461 Harrison Avenue

Panama City, FL 32401


Catalytic Lamps

Also called Fragrance Lamps or Diffusers


The catalytic stone is the workhorse of the lamp that works in conjunction with high grade fragrance oils specifically formulated to complete the catalytic conversion.

Fragrance lamps use a method of catalytic combustion to move large volumes of air through the lamp's heat chamber which is most commonly referred to as the wick or stone.  This heat mixes with the room's cooler air creating a continuous flow of air, a process known as catalytic conversion.  Airborne molecules that contain bacteria that cause foul odors are filtered through the lamp's chamber and converted into oxygen.  The catalytic burner reaches 140 degrees Fahrenheit to combust a special alcohol based fuel.  The burning fuel releases molecules (negatively charged ions) into the air that capture and destroy impurities, resulting in purified air.  In just 25-40 minutes, one fragrance lamp will deodorize and fragrance 1,000-1,400 cubic feet and under most circumstances, the effects will last for days.

Fragrance Lamps are not only a decorative bottle; they are a very functional bottle. They are sometimes called a fragrance lamp, fragrance diffusers, effusion lamp or aroma lamp. They require a special fragrance fuel. When lit, the fragrance is dispersed throughout the room, with no flame. The only time a flame is required is when initially lit. The burning of the fuel through the catalytic stone releases both oxygen and anion into the room. These purify the air and remove odors from the home or office.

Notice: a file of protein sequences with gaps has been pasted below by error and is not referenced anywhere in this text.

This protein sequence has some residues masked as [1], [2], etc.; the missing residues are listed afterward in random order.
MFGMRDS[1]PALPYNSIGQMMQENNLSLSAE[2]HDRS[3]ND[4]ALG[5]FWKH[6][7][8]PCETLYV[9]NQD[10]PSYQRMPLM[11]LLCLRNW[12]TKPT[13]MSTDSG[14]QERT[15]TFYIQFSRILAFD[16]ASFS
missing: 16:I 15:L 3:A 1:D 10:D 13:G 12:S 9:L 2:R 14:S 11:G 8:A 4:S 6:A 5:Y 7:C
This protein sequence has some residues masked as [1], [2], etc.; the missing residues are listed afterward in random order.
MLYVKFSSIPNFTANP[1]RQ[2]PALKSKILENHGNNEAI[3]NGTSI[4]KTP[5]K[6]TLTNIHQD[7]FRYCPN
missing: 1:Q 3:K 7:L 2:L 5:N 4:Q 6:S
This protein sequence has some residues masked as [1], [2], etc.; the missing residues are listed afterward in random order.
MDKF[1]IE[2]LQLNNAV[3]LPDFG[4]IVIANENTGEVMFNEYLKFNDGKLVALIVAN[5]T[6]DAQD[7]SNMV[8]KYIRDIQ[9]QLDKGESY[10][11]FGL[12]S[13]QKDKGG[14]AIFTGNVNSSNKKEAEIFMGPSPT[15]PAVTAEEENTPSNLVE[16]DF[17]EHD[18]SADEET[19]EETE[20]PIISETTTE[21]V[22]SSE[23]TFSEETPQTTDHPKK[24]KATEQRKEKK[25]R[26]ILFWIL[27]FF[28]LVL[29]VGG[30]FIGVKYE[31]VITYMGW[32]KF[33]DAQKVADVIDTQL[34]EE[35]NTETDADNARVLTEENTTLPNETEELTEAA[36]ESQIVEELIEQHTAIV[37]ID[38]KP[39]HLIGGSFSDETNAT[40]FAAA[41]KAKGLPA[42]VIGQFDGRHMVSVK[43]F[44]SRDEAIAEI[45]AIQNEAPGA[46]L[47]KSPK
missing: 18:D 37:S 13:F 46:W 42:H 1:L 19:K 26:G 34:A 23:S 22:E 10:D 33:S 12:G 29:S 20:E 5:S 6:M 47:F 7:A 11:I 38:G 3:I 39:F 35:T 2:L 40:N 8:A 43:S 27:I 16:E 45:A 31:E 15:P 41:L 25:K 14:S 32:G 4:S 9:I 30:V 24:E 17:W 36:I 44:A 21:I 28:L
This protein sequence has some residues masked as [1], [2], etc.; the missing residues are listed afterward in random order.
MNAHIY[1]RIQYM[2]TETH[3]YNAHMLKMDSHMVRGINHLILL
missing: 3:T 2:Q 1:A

Fragrance lamps, which operate on the process of catalytic combustion, are the quintessential decorative accessory for indoor air purification.  The primary function of these stylish perfume bottles is, first and foremost, to purify the air of offensive household, pet and smoke odors, eliminate bothersome bacteria and germs, and ultimately increase oxygen levels while permeating the air with gentle fragrance.  This process sets the function of a fragrance lamp apart from that of candles, reed diffusers, oil burners, incense, room sprays, potpourri and sachets.  All other home fragrance products, at best, "mask" existing odors and, in some instances, contribute to additional smoke and other airborne pollutants. 


In the late 1800s, in an effort to counteract diseases which had become widespread and catastrophic, fragrance lamps were invented as a method to purifiy the air in hospitals and morgues.  The lamps of that era were more utilitarian and not decorative as they are today but used the same alcohol based fuel without the addition of fragrance. Then, in the mid-1900s, fragrance lamps became a luxurious household item in the homes of only the wealthiest of individuals.  Today, the very same technology is being used in households and offices to purify the air of odors, bacteria and germs. Because fragrance lamps are now affordable, everyone can own them.